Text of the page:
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Adventure, Alpine / January 18, 2016

Gear Review: Helly Hansen Ridge Men’s Shell Jacket

Written by: Phil Lindeman

It’s rare to find a jacket that does just about everything you want in any conditions, but it hasn’t stopped manufacturers from trying. Outerwear technology moves forward nearly as fast as smartphone tech and small robotic vacuums – and sometimes it’s as kitschy as a Roomba!

New for the 2015-16 ski season is the Helly Hansen (HH) Ridge Shell, a men’s jacket in the new ULLR line. There’s also a women’s version, Aurora. Both models are made with the Norwegian company’s latest and greatest fabric: Helly Tech Professional 3L, as in three layers of fabric. The trio of high-tech membranes is constructed just so to allow for the best breathability and waterproofing, or so HH says. The company also tapped a team of pro athletes to design and test the jacket in the alpine. They’re freeriders, the sort of people who head into the backcountry and stay there for hours on end — exactly the athletes you want creating a jacket. Now, this team of pros is never named, but I assume it includes freeskiers like Canadian Matt Elliott and American Jackie Paaso.

The company touts the Ridge as a winter ski shell to the core and, on most levels, it’s true. The fit, lines, colorways and features are all ready-made for a day on the slopes or even deep in the backcountry. But when it comes to function — including that fancy new fabric — I’ll argue it’s more of a three-season jacket for casual skiers and a four-season jacket for high-intensity athletes. It can handle snow, precipitation and sweat, sure, but when it comes to warmth and comfort on a frigid day over exposed slopes, this $500 jacket doesn’t stand alone. Just be ready to layer like you’ve never layered before.

 

“It’s more of a three-season jacket for casual skiers and a four-season jacket for high-intensity athletes. ”

Construction and color

Along with fancy new materials, the Ridge shell features plenty of must-haves for skiers and snowboarders. It looks like this might be where the unnamed pros came in: large cuffs to fit over thick gloves, pit zips to dump extra heat, pockets placed intuitively to work well with a backpack. The jacket also has a large hood designed to fit comfortably over a helmet — and still cinch fully — plus a powder skirt made to link with the Ridge pants, also part of the new freeride line. Each of these features works as advertised, except for the pit zips. More on that in a second.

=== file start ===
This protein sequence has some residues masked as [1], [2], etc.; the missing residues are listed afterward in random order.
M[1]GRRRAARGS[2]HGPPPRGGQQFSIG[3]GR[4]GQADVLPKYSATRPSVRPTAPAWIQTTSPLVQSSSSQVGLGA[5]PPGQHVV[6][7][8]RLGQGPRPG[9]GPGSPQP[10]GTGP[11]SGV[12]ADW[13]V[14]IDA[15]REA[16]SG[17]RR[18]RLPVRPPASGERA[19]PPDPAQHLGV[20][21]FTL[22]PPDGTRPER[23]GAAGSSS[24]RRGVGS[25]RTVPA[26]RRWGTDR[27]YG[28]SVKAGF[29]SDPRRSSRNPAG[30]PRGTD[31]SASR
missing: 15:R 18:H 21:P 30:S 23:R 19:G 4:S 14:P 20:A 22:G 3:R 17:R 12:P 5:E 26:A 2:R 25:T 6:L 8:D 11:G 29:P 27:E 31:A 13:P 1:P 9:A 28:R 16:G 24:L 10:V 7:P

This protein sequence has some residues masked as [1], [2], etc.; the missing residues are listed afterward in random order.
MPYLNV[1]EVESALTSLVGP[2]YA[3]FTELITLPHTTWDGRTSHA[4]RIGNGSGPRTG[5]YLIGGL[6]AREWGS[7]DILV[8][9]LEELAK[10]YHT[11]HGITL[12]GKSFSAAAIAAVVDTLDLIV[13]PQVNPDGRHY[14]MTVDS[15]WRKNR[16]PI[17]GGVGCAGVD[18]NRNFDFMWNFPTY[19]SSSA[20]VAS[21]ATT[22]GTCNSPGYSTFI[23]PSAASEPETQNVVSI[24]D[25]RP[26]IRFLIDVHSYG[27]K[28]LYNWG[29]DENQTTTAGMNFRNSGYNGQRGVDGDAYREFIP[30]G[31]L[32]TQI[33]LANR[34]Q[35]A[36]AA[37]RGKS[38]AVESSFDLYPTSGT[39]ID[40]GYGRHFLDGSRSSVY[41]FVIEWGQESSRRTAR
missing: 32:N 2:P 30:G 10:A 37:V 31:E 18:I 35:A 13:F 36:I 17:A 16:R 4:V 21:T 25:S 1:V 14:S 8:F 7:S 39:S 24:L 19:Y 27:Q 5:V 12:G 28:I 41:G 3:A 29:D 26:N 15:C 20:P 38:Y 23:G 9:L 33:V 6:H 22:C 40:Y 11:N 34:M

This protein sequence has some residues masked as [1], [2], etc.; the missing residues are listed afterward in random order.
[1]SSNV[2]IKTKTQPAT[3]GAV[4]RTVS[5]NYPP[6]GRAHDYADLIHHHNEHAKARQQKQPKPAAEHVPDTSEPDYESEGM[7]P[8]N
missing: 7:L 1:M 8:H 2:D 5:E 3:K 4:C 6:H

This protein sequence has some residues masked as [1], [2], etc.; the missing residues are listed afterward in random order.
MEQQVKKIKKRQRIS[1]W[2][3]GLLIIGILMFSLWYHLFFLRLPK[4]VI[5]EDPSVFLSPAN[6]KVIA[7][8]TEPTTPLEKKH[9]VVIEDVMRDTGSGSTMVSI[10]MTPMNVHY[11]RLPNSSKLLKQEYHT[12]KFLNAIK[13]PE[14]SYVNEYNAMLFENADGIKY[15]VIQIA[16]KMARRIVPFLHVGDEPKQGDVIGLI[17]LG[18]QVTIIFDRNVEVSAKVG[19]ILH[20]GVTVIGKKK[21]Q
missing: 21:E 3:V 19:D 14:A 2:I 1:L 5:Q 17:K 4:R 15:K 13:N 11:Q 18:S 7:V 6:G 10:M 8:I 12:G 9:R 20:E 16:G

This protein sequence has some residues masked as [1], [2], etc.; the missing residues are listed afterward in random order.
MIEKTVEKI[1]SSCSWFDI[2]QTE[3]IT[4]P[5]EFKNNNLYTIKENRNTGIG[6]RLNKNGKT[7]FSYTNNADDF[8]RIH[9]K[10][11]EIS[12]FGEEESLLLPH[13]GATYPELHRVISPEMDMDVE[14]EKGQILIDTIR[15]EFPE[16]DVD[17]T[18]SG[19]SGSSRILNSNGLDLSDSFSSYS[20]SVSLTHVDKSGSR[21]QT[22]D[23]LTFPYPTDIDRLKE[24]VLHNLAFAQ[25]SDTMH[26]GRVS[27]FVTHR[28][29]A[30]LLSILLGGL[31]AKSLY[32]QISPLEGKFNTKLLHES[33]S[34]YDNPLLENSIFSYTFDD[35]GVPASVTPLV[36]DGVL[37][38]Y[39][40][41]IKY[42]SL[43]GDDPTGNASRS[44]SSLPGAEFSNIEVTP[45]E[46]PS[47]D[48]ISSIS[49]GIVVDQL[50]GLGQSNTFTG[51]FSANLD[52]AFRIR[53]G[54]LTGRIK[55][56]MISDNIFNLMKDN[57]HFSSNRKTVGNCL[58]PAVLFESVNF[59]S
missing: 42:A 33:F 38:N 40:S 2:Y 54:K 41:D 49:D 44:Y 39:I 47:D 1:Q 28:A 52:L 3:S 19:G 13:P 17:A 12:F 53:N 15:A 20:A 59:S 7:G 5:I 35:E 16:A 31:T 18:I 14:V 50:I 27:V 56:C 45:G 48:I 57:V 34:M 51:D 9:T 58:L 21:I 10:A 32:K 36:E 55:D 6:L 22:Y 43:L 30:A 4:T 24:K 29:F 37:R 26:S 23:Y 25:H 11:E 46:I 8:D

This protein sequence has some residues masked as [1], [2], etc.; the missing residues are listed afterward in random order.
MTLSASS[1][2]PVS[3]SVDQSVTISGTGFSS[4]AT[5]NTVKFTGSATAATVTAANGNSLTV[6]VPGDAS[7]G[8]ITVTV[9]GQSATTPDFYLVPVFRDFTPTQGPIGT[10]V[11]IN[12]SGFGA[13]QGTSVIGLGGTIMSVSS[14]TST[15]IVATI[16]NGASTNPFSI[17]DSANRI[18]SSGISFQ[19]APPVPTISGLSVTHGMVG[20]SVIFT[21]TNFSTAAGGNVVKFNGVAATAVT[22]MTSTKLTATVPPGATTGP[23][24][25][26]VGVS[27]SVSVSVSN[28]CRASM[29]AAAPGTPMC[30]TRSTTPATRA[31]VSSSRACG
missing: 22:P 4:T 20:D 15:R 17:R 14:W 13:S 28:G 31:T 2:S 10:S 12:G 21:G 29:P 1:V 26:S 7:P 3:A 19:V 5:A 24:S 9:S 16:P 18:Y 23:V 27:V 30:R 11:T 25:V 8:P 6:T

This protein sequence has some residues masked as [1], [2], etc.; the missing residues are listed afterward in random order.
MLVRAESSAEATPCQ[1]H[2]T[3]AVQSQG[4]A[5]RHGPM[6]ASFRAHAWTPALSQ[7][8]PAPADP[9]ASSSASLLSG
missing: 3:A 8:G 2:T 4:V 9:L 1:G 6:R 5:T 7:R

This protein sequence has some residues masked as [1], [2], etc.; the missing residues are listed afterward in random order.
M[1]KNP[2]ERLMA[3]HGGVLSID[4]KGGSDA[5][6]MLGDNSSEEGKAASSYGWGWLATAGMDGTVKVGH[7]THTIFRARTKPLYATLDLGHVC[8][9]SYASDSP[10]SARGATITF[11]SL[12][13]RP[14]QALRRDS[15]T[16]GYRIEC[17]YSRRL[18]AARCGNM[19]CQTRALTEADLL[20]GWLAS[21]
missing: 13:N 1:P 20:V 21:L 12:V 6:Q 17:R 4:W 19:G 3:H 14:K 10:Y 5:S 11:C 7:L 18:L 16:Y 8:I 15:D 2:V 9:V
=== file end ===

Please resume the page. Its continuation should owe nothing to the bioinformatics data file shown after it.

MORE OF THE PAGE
The Ridge doesn’t disappoint in the fashion department. Like all HH gear, the colors are bright and clean, and the model I tested with lime accents on a navy outer earned more than a few compliments. Even the inner mesh stitching looks sexy. The men’s jacket comes in three colors (deep blue like mine, tropic green and charcoal) and each one is runway ready.

Ski test

I took the Ridge out for a day of skiing on an alternately cloudy and sunny day, which gave me a pretty good feel for how the shell handles in all conditions. Again, this is an un-insulated shell jacket. That means layering is a must, so I wore my usual combination of a mid-weight base layer and relatively light fleece hoodie for the day.

In the morning, when the sun was out and shining, the jacket did exactly as promised. It was light and never felt claustrophobic, thanks in large part to a relaxed fit that’s made for the explosive movements of skiing. The wind was blustery throughout the day, but even so I never felt like it was cutting through the fabric. The fully taped seams did their job against drafts and water. From start to finish, my inner layers stayed dry. Though, I’ll admit that it wasn’t snowing heavily and I didn’t go out of my way to swim through snowdrifts. Still, the fabric stayed dry and never froze, even when the temps dropped after the sun went away.

That’s when the Ridge started to falter. When the sun disappeared and the temperature dropped about 15 degrees, I noticed that my core temperature started dropping just as fast on chairlifts and during breaks. The jacket held warmth just fine on runs (simply moving helped), but when I was just hanging around it did very little to keep me warm. Although the 3L fabric is lightweight and technically sound, it just doesn’t cut it in terms of sheer comfort. I started wishing for more layers.

For $500, I want a jacket that doesn’t require another $500 worth of base layers to stay warm. That said, if you already have a good, insulated puffy that’s built for layering, the Ridge is definitely something to consider for skiing. But even without the right layers I wouldn’t pass on this shell. Come spring and summer — when temps aren’t quite as brutal — this will make a near-perfect camping or trekking jacket. It packs small and weighs minimal, plus the 3L fabric is pretty damn tough. It will withstand the occasional exposed boulder or tree branch.

MSRP: $500 through the Helly Hansen online store

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about the author

Phil Lindeman

Phil Lindeman is a gear junkie based in Summit County, Colorado, where the powder is deep and the singletrack is nearly endless.

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